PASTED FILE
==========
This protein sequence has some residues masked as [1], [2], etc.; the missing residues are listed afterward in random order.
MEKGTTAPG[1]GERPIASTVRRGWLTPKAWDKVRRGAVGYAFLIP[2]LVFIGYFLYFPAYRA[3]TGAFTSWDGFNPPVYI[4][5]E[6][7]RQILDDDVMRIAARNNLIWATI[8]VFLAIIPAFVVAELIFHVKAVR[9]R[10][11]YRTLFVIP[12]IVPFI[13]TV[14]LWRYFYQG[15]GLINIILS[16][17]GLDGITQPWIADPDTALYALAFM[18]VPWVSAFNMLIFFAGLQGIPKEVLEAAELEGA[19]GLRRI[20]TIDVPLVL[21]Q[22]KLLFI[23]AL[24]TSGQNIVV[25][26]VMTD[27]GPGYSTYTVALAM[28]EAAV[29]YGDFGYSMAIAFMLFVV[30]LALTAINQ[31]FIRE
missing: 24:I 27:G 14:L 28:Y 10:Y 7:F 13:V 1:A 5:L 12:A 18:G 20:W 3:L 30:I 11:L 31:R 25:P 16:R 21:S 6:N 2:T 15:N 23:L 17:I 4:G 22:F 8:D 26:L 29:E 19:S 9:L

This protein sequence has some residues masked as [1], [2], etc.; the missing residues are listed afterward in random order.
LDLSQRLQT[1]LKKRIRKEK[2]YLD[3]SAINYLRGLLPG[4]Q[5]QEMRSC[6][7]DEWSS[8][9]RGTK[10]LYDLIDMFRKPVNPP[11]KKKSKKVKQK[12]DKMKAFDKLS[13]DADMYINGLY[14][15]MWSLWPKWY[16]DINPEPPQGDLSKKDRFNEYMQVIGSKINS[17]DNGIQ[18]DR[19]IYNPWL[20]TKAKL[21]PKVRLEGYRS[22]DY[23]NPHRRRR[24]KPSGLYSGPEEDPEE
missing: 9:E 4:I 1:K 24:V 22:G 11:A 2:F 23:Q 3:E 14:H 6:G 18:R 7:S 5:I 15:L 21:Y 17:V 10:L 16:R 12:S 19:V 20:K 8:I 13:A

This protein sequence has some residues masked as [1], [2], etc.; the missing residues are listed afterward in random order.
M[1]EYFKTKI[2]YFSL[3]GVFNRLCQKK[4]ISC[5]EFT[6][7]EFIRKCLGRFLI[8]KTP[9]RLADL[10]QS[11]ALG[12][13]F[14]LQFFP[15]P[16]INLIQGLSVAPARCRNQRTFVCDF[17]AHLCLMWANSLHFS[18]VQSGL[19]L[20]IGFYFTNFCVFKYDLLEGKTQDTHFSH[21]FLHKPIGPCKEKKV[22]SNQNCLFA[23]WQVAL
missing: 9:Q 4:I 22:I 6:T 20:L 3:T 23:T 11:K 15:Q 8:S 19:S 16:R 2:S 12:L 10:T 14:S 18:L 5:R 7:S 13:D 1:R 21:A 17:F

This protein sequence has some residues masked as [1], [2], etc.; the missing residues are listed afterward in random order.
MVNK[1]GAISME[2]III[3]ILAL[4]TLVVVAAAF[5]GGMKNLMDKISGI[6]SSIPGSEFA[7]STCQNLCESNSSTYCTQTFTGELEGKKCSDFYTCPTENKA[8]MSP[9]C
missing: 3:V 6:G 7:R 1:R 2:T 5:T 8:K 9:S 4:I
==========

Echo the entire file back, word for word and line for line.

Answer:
This protein sequence has some residues masked as [1], [2], etc.; the missing residues are listed afterward in random order.
MEKGTTAPG[1]GERPIASTVRRGWLTPKAWDKVRRGAVGYAFLIP[2]LVFIGYFLYFPAYRA[3]TGAFTSWDGFNPPVYI[4][5]E[6][7]RQILDDDVMRIAARNNLIWATI[8]VFLAIIPAFVVAELIFHVKAVR[9]R[10][11]YRTLFVIP[12]IVPFI[13]TV[14]LWRYFYQG[15]GLINIILS[16][17]GLDGITQPWIADPDTALYALAFM[18]VPWVSAFNMLIFFAGLQGIPKEVLEAAELEGA[19]GLRRI[20]TIDVPLVL[21]Q[22]KLLFI[23]AL[24]TSGQNIVV[25][26]VMTD[27]GPGYSTYTVALAM[28]EAAV[29]YGDFGYSMAIAFMLFVV[30]LALTAINQ[31]FIRE
missing: 24:I 27:G 14:L 28:Y 10:Y 7:F 13:V 1:A 5:L 12:A 18:G 20:W 3:L 30:I 11:L 31:R 25:P 16:R 21:S 6:N 2:T 15:N 23:L 17:I 4:G 22:F 8:D 26:L 29:E 19:S 9:L

This protein sequence has some residues masked as [1], [2], etc.; the missing residues are listed afterward in random order.
LDLSQRLQT[1]LKKRIRKEK[2]YLD[3]SAINYLRGLLPG[4]Q[5]QEMRSC[6][7]DEWSS[8][9]RGTK[10]LYDLIDMFRKPVNPP[11]KKKSKKVKQK[12]DKMKAFDKLS[13]DADMYINGLY[14][15]MWSLWPKWY[16]DINPEPPQGDLSKKDRFNEYMQVIGSKINS[17]DNGIQ[18]DR[19]IYNPWL[20]TKAKL[21]PKVRLEGYRS[22]DY[23]NPHRRRR[24]KPSGLYSGPEEDPEE
missing: 9:E 4:I 1:K 24:V 22:G 11:A 2:F 23:Q 3:E 14:H 6:G 18:R 7:S 5:I 15:L 21:Y 17:V 10:L 16:R 12:S 19:V 20:K 8:I 13:A

This protein sequence has some residues masked as [1], [2], etc.; the missing residues are listed afterward in random order.
M[1]EYFKTKI[2]YFSL[3]GVFNRLCQKK[4]ISC[5]EFT[6][7]EFIRKCLGRFLI[8]KTP[9]RLADL[10]QS[11]ALG[12][13]F[14]LQFFP[15]P[16]INLIQGLSVAPARCRNQRTFVCDF[17]AHLCLMWANSLHFS[18]VQSGL[19]L[20]IGFYFTNFCVFKYDLLEGKTQDTHFSH[21]FLHKPIGPCKEKKV[22]SNQNCLFA[23]WQVAL
missing: 9:Q 4:I 22:I 6:T 20:L 3:T 23:T 11:K 15:Q 8:S 19:S 16:R 2:S 12:L 10:T 14:S 18:L 5:R 7:S 13:D 1:R 21:A 17:F

This protein sequence has some residues masked as [1], [2], etc.; the missing residues are listed afterward in random order.
MVNK[1]GAISME[2]III[3]ILAL[4]TLVVVAAAF[5]GGMKNLMDKISGI[6]SSIPGSEFA[7]STCQNLCESNSSTYCTQTFTGELEGKKCSDFYTCPTENKA[8]MSP[9]C
missing: 3:V 6:G 7:R 1:R 2:T 5:T 8:K 9:S 4:I